Saturday Night Live producer Lorne Michaels is eager to get back in the business of making movies based on his show’s sketches, with the MacGyver spoof MacGruber quickly lining up its cast, in the hopes of beating New Line Cinema’s actual MacGyver movie to theaters. To be distributed by Universal, MacGruber will of course star Will Forte as the inventive adventurer, with SNL‘s Kristen Wiig playing his assistant, Val Kilmer in talks to play the villain Cunth, and Ryan Phillippe in talks to play an Army officer forced to team up with MacGruber. Here’s the premise: “The legendary, much decorated MacGruber is pulled out of retirement as a monk in Ecuador by a colonel, who needs him once more to fight on behalf of his country. This time the mission involves going up against the evil Cunth, who has a nuclear warhead; the mission is personal because Cunth killed MacGruber’s bride.” MacGruber will be directed by Jorma Taccone (Extreme Movie), who created the original SNL skits, from a script by the trio responsible for writing the skits: Will Forte, Taccone and John Solomon, a SNL writer who also cowrote Extreme Movie. The production start date hasn’t been announced yet, but with a cast lined up and the movie on the fast track, it appears likely that it will happen this summer, before Saturday Night Live starts its new season this fall.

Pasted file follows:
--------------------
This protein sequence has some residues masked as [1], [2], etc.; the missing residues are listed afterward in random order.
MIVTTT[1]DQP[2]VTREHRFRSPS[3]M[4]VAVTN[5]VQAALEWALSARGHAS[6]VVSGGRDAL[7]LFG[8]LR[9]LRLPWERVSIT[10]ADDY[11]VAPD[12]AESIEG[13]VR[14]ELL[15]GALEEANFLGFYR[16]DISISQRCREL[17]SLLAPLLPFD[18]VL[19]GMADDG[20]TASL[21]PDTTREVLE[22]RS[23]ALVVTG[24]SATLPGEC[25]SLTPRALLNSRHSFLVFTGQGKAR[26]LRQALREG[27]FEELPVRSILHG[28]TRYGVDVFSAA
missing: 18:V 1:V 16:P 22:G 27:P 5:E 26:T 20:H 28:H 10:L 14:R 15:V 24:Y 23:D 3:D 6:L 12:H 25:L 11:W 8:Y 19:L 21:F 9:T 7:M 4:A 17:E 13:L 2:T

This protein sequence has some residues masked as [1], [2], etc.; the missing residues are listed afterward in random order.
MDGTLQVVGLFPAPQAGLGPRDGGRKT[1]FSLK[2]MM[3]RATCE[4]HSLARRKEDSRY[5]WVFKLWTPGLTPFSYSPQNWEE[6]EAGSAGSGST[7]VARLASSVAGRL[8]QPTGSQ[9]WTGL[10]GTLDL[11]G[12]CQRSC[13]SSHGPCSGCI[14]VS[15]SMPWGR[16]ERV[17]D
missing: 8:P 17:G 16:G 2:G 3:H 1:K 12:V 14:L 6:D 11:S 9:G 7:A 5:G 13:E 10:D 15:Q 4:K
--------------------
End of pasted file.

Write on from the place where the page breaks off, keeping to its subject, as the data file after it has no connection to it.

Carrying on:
One of the most popular pulp novel series of the 1970s and 1980s was Warren Murphy and Richard Sapir’s The Destroyer, who has been featured in over 140 books. The world at large, however, probably knows the character by the name Remo Williams, thanks to the 1985 movie Remo Williams: The Adventure Begins, starring Fred Ward. Now, producers Charles Roven (Twelve Monkeys, The Dark Knight) and Steve Chasman (the Transporter franchise and The Bank Job) are teaming up to bring The Destroyer back, setting the project up at Columbia Pictures. Charles and Vlas Parlapanides, who are also working on a Theseus-starring action movie called War of Gods and the Manga adaptation Death Note, have been hired to adapt The Destroyer. The concept of The Destroyer is centered around Remo Williams, a New Jersey cop wrongly convicted of murder, and whose execution is staged, so that he can start a new life as a secret agent and assassin, trained by the humorous Asian martial arts trainer, Chiun. I read at least a dozen Destroyer novels as a teenager, and I can attest that they were economical (and quickly written) but frequently awesome adventure stories that saw Remo travelling the world and getting involved in all sorts of spectacular action sequences and challenges, with dialogue that was often quite humorous and wry. The Destroyer is a great concept for a new action movie franchise, as fans of Remo Williams: The Adventure Begins might remember, even if they never actually read the books.